The wearables category will need great design to go mainstream, and Apple’s entry in the race could be inspiring. A radically redesigned iOS would be very interesting, and a confident Apple entry into “control point” services like search or commerce would be fascinating. If Cook and Ive are able to succeed with a bold investment in a service play, they will not only create immense value for Apple, but also demonstrate that they can pull off their own innovations, rather than just incremental changes to what Steve Jobs envisioned.

Om Malik’s recent piece here about the change-up at Apple highlighted an increasingly schedule-driven release culture under Tim Cook’s leadership. This might indeed become a challenge for software innovation. If the question “when do we ship” ever becomes more important than “what do we ship,” true innovation, risk-taking, and design excellence become hard.

A radical refresh of iOS, a category-defining entry into wearables, or a confident push into services like search or commerce could spell the real making of Tim Cook. Right now the jury is still out. For us designers, Jony Ive now has the chance to upgrade his status from mere legendary design Lord to design demigod. I hope he takes it.

Olof Schybergson is CEO and Co-Founder at the service design consultancy, Fjord. (Twitter: @fjord.)

Apple image courtesy of Shutterstock.

39 Responses to “Skeuomorphism is (finally) dead: So what is Apple’s next design move?”

  1. Seriously, claiming skeuomorphism is dead just because Scott Forstall is a mediocre designer seems like overreaching. It’s like trying to nail down his mediocrity to a decision he made instead of being completely blunt.

    The problem with iCal isn’t the stitched leather, it’s the fact that the buttons look ugly, the white space is wrong, the colors are bland, the layout design is lazy, and that there is no consistency in the design at all.

    Go to dribble, search UI or app and find some examples of perfectly designed skeuomorphic designs, with good fonts, good white space, good colors, good buttons and elements and good readability and space optimization, and then tell me how blaming it on skeuomorphism instead of blaming it on Scott Forstall is the way to go.

  2. Bruce D. Jenner

    Skeuomorphism is ridiculous and hopefully will now die a quick and painful death. It takes up space better used for other things like data, and looks cheesy and childish.

    A directory of eBooks IS NOT a bookshelf, and should not be treated or portrayed as one. Not to mention that almost anyone under 30, wouldn’t recognize half the objects as what they’re supposed to be anyway.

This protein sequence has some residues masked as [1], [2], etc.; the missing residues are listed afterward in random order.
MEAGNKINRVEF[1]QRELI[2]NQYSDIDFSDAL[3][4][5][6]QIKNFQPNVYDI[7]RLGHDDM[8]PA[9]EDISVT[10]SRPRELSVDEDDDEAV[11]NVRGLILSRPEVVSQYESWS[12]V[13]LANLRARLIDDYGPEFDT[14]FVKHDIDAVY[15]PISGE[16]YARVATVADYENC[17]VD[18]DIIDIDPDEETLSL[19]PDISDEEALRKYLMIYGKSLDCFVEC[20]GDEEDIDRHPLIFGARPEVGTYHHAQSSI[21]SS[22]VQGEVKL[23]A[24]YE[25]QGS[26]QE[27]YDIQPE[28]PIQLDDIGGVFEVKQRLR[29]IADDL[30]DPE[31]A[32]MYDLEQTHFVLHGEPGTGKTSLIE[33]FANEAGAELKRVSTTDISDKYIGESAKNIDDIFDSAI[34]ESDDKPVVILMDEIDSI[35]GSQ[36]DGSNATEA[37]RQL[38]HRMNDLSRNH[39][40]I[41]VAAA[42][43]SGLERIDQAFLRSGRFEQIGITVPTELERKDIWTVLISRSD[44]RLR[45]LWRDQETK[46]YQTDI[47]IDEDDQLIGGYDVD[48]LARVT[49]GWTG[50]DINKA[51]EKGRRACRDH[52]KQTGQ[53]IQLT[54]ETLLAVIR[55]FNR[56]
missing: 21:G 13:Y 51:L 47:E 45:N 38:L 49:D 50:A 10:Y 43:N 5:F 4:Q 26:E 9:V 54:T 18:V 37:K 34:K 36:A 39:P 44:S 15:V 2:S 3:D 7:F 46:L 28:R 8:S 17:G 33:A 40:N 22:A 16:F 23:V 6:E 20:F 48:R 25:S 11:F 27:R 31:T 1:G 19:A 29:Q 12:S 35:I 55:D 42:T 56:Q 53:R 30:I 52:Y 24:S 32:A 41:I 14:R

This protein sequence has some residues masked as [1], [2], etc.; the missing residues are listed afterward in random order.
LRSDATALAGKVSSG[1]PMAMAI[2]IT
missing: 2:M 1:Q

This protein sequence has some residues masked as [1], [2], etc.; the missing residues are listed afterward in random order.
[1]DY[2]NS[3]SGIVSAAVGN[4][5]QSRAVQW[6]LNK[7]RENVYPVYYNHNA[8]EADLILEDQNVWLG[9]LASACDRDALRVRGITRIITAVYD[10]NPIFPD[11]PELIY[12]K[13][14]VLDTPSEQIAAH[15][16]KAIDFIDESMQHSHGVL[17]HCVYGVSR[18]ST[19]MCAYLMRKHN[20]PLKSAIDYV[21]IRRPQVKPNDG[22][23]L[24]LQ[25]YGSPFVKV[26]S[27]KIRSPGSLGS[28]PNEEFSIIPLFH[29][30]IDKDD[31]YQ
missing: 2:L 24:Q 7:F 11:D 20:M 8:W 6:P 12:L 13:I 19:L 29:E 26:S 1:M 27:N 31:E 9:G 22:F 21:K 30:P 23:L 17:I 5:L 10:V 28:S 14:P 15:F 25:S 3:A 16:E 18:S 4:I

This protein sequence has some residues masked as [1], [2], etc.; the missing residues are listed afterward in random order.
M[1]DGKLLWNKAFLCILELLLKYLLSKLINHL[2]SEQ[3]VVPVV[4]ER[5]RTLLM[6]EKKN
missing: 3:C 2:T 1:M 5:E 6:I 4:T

• Gary Boodhoo

      a directory of eBooks is literally a pattern of switches in on/off combinations. End of story. That you call them “eBooks” at all reveals a necessary level of visual and mental abstraction that you describe as “ridiculous” and yet very clearly is not.

  3. I agree Microsoft Windows 8 is well suited to touch screens but feels alien when using it on a standard desktop or laptop. I cant see how the interface will work with business customers !

  4. Seth Lee Abrams

    Most of this is utter nonsense; there seems to be a profound confusion of various different aspects of design, usability, technical development, aesthetics, and other issues universally related to capitalist economics and the realities of the market place. The discussion shows also a profound ignorance of the history of computers and computing, and the (for the most part) resolved issues surrounding the democratization of computing to include the otherwise illiterate and those with physical challenges.

    There is nowhere a recognition of the relationship between the underlying logical architecture of a “computer”, the chosen operating system, and the possibilities and limitations of a “user interface” with the machine. Perhaps Steve Jobs’ most unique and revolutionary ability was his deep understanding that he was taking the most complex and complicated machines ever developed and making them easy to use and accessible to everyone, limited, if at all, more by economic reasons than by lack of a highly technical education. And…he was designing machines which would eventually be used by other people who did not themselves design them or have the slightest idea how they worked, nor would they ever need to know.

    One need not ever have touched the screen of a Windows 8 machine to know that underneath its ‘modern interface’ (modern in exactly the way ‘modern art’ might be different from earlier art) of colorful tiles lay a “menu system” of some kind that is a graphical representation of the hierarchical operating system at the heart of an information machine.

    Unless one does not ever intend to use a keyboard, it seems to me them only bit of separate “hardware” apparently eliminated by a touchscreen is a mouse. How long will it be before every Windows 8 user is clamoring for a peripheral ‘mouse device’ compatible with his or her new “touchscreen” computer?

    Perhaps the greatest thing lost to the world with the passing of Steve Jobs was someone strong enough to say ‘no’.

  5. orthorim

    One certainty is that Apple is *not* going to look to others about what to do. They won’t look at Windows, certainly not at Android – they’re going to do their own thing. Apple is a leader in design – they won’t copy others; looking at their hardware design their arrogance is fully justified. Nobody makes anything that even comes close. So software will follow that.